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Look at (but don’t touch) these beautiful Russian avant-garde art books.

Jonny Diamond

February 22, 2022, 11:12am

I don’t exactly know why I frequent auction sites like Christie’s, looking for rare books I’ll never be able to afford, but one small reason might be the chance to look at books like this.

On sale later this month, this collection of rare, avant-garde Russian art books includes some of the finest examples of Kazimir Malevich’s so-called Suprematism movement (that name DOES NOT hold up), which

…valued the supremacy of artistic feeling above all else. [and gave abstract painting] a geometrical underpinning by focusing on circles, squares, rectangles and other simple shapes.

I, too, value the supremacy of artistic feeling above all else. Perhaps the highlight of this auction—drawn from the collection of the late Paul Destribats—is Suprematism: 34 Drawings (below), in which Malevich provides theoretical underpinning for many of the ideas in Suprematism, along with the thinking behind his own work, including this incredibly Russian sentence: “The square equals feeling, the white background equals nothingness.”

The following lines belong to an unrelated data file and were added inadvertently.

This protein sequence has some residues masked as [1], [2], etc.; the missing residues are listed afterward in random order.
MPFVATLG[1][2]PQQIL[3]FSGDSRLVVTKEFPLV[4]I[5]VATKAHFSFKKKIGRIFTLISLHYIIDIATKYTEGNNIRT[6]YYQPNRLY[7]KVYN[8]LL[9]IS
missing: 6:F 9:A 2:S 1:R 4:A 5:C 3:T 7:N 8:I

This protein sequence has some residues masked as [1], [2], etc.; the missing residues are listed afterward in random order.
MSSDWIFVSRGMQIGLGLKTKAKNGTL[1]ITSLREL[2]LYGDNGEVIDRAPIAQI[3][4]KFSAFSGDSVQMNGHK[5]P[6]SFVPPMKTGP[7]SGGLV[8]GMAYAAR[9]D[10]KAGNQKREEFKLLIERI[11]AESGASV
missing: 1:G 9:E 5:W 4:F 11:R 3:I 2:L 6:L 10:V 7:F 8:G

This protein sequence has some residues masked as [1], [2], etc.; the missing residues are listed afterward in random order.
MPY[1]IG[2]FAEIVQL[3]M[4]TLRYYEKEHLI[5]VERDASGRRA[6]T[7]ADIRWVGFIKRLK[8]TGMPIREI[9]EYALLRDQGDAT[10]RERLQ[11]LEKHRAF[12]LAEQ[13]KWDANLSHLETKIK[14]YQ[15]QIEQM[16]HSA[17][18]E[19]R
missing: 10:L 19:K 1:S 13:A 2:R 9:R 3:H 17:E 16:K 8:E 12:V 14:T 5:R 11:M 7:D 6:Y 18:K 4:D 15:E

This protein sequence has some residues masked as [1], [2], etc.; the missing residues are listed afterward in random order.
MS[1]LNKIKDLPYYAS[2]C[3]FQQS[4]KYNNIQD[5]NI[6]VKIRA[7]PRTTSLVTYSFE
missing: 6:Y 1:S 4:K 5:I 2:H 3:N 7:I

It is bittersweet to spend time with documents of the Russian avant-garde movement, which was at its freest from 1915 to 1920, even as the shadow of the 20th century’s industrialized brutality was everywhere growing darker. But there is liberation and exhilaration in these books, imagining as they do a future filled with beauty and intensity, in perpetual opposition to the mechanization of the human heart.

From Aleksei Kruchyonykh and Olga Rozanova’s “Universal War.” From Vladimir Lebedev’s “The Hunt.”
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